I'm currently swinging my way through Never Winter Nights and last night, after clearing out a room of guards, I paused for a moment. Bodies lay scattered around me and the blood was thick on the floor. In my character's head came the thought, "I just murdered eight men."

The bodies just fade away in NWN, it's all very antiseptic and clean (and I imagine it makes life easier for the graphics card). Bodies don't really fade away though do they? In a more realistic world guards and investigators would be swarming around that house shortly after the guards on shift change found their slaughtered companions. People who saw me enter and leave with heavy pockets would have been questioned, the bodies would not have disappeared, my life would have been forever changed by that action.

I think about the mountains of corpses I've made in this game (which I'm enjoying otherwise - it is quite beautifully rendered), and I'm only on Chapter 2! This isn't slagging against NWN specifically, all computer based role playing games do this. I think they do it because the people who design and make the games aren't role-players, they're programmers and marketing types; people who think linearly and modularly. I know it's easy for game makers to make experience = killing because it's mechanical, and simple and it satisfies an innate human need for violence, but if graphics are getting as good as they are (almost movie quality at times), then perhaps this lazy approach to game design should finally be put aside. I don't think it does anyone any good to control a mass murderer, especially when this usually happens for the greater good in the context of the game.

Why can't my opponents see that I can easily kill them and surrender? Why couldn't I earn experience by taking it away from people I subdue (that even makes sense in a balance of nature sort of way). Imagine a young fighter who gains experience and loses it too when he is subdued by a powerful foe. If he ever got knocked back down to zero experience I'm sure he'd be rethinking his career choice. It would also help in a game situation where developers wouldn't have to worry about linear design so much. With lethality as a rare occurrence, but being subdued having an immediate effect on experience, I imagine most characters would be more careful especially if this system also took away or greatly minimized the 'save game' crutch. I take many more risks knowing that I'm 10 seconds of hard drive access away from trying it again. Continuity would help players develop real connection to their characters instead of using them as tools to attack a linear plot.

Why does it have to be about gallons of blood and piles of corpses? ... and why does violence have to be mechanical?

Don't get me wrong, I'm a hockey player, a kendo practicioner and I've had a go at half a dozen martial arts; violence isn't a stranger to me, but maybe that's why I've got respect for it, because I'm familiar with it.

I enjoy a good fight more than most people, but what's happening in NWN (and every other computer RPG I've played) is not a good fight, it's a dumbed down fight against dimensionless opponents. Do you know how hard it is to find an opponent who won't cut and run at the first injury? 99% of opponents are not commited to the fight, they are commited to their own well being (as they should be). I think it's safe to say that the vast majority of people that you meet will do anything to avoid a physical confrontation and the most dangerous opponents are those who willingly consider a physical confrontation but avoid it if circumstances aren't to their liking. In a more lawless society that might mean they'll try and get you later when you're busy, asleep or otherwise indisposed. That would only enrich the experience more. Having repeat encounters with a character who you first think is a coward and later learn is a vendeta ridden lunatic bent on revenge at all costs might make you reconsider being a jackass in the first place. People aren't always what they appear at first blush; it's part of their charm.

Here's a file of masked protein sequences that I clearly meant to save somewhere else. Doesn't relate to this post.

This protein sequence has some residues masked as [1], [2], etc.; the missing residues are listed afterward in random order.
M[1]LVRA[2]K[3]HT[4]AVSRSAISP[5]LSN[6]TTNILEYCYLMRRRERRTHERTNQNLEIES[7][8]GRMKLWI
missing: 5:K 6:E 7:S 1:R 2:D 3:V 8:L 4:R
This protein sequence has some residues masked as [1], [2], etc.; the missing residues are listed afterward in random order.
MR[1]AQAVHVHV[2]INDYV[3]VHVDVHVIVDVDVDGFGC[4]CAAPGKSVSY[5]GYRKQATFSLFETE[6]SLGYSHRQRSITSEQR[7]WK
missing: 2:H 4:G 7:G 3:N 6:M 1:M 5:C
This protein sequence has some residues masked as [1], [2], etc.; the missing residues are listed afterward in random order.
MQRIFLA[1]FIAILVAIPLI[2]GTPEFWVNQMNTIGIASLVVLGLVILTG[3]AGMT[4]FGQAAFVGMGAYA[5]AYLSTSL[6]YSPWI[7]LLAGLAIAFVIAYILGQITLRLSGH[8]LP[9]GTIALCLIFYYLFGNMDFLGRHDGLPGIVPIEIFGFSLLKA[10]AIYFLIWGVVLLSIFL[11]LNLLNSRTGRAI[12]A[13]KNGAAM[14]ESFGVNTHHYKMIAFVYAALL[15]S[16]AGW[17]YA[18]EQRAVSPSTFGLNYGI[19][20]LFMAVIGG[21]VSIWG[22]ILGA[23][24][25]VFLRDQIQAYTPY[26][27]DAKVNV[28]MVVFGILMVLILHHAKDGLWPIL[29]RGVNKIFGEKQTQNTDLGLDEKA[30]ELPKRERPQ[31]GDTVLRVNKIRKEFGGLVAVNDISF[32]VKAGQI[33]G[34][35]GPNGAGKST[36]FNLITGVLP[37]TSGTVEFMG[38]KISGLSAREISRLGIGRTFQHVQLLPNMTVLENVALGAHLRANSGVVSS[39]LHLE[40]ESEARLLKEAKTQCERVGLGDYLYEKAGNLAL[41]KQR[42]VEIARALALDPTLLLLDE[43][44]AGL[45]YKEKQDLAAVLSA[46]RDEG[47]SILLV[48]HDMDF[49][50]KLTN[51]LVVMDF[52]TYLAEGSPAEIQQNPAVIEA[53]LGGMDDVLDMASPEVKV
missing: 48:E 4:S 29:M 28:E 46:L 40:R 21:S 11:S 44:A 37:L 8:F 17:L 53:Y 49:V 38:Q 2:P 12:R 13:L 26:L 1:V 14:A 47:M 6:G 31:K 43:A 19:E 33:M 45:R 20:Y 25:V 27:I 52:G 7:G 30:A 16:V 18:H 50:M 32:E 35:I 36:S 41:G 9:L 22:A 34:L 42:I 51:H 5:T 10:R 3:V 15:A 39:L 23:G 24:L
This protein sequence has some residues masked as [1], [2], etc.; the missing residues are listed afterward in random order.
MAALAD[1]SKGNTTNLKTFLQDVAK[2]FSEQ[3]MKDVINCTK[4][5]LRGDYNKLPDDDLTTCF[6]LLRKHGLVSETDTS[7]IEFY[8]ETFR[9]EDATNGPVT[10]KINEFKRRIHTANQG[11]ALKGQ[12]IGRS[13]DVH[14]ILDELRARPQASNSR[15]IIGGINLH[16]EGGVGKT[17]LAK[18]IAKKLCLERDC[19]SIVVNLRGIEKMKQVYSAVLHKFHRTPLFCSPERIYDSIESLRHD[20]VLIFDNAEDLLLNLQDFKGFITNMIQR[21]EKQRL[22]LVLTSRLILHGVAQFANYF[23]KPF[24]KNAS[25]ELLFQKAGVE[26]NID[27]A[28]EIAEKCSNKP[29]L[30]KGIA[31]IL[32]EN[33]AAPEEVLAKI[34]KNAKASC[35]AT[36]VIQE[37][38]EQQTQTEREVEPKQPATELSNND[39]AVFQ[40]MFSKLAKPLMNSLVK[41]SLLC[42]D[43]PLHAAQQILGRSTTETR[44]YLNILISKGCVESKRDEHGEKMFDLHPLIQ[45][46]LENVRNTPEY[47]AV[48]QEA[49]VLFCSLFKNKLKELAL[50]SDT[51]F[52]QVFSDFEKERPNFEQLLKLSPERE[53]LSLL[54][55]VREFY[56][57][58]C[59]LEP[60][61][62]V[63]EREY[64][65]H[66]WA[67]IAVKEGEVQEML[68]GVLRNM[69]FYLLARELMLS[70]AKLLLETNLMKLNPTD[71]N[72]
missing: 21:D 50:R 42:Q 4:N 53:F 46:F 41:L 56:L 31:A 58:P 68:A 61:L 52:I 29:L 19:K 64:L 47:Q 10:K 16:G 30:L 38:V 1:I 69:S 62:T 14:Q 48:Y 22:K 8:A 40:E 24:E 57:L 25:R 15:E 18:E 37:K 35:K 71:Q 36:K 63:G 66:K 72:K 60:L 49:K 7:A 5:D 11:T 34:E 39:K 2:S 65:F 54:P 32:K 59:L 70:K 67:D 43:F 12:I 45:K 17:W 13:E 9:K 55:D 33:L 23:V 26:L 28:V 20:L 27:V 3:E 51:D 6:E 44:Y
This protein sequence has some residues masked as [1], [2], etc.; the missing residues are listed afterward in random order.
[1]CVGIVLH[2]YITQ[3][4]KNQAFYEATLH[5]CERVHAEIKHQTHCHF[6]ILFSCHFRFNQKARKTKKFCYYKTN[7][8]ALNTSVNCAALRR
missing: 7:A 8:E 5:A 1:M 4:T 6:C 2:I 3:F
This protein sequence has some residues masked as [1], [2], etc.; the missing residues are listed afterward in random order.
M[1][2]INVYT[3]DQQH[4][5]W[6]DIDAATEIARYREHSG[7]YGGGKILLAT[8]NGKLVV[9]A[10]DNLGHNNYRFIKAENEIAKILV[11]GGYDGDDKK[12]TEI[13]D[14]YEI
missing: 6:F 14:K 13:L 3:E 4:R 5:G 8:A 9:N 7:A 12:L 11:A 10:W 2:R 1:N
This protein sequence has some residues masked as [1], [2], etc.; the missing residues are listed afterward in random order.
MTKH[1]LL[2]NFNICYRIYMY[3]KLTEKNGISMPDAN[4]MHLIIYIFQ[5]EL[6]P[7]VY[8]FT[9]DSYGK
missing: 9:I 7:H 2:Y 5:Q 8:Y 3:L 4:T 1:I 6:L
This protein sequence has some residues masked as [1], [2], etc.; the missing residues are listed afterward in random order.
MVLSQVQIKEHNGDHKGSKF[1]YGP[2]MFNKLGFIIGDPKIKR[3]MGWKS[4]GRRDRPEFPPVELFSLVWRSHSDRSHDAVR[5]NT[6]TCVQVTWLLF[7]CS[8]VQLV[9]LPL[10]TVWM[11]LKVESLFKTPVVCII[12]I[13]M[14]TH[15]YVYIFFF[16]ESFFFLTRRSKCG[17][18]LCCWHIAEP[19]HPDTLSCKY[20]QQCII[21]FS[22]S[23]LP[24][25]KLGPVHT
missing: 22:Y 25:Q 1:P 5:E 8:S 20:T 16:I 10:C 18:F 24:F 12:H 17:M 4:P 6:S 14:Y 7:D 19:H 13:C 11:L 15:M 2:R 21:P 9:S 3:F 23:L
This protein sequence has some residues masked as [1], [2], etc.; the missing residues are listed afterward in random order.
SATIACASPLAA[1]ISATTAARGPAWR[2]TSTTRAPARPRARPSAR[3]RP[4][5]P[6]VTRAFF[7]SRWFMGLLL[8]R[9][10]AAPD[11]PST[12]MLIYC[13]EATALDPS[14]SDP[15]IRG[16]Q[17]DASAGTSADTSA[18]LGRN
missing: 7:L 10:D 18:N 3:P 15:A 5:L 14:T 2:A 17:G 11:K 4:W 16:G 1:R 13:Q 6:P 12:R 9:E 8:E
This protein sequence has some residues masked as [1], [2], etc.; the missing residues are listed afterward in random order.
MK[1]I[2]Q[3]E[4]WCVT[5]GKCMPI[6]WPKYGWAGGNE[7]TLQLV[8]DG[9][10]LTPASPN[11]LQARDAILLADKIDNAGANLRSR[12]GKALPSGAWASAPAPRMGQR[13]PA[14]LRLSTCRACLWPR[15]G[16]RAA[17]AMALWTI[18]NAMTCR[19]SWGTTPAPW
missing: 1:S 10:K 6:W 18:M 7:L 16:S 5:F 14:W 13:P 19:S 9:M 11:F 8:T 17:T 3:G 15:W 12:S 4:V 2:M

Have you ever been in a fist fight? Can you remember the adrenaline? That was only a fist fight! Can you imagine what it would feel like with a real sword in your hand and an opponent facing you with a lethal weapon? Wouldn't you think twice about it if the person/monster you were facing had a hungry gleam in their eye? If you submit early perhaps you can escape intact, without losing any equipment and with a minimal experience point loss. If you mouth off and get in over your head, your teacher will certainly take more of your valuables as well as skim off more experience. You'd have to gamble to rise quickly. If you're third level and you want to face off against a fifth level character you will probably lose, but if you win by luck or skill you would take more experience suddenly and find yourself levelling up. Wouldn't they think twice if they saw that same look in your eye?

I'd like my role-playing battles to approach the intensity (are rarity) of the real thing. It should never be mechanical, it should never be done without thought and it should almost never end in a mortal wound. Having to submit and then being sold into slavery would greatly enrich a character's background and provide a solid source of motivation to get better with that damn sword.